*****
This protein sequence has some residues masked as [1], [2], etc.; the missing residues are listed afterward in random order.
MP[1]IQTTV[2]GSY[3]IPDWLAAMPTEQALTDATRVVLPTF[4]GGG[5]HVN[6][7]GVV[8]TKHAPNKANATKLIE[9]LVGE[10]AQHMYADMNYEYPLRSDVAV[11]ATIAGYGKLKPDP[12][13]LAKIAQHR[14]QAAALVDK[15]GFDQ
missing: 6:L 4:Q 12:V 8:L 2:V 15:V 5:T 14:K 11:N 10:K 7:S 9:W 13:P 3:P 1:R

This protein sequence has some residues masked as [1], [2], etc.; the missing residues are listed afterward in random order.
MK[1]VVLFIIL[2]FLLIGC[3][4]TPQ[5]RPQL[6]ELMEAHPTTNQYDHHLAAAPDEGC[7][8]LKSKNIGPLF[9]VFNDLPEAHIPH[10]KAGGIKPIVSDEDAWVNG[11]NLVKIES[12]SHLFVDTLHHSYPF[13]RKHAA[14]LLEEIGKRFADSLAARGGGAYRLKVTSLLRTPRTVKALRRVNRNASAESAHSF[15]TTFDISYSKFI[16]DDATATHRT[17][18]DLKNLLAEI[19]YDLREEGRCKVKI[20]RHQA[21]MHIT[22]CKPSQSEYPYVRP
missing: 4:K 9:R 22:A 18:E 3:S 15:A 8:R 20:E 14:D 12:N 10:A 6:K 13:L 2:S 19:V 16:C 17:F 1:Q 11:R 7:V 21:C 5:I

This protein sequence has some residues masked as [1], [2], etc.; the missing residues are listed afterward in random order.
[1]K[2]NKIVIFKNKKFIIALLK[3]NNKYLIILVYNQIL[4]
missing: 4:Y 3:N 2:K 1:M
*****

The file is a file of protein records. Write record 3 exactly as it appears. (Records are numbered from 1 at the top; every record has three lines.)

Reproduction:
This protein sequence has some residues masked as [1], [2], etc.; the missing residues are listed afterward in random order.
[1]K[2]NKIVIFKNKKFIIALLK[3]NNKYLIILVYNQIL[4]
missing: 4:Y 3:N 2:K 1:M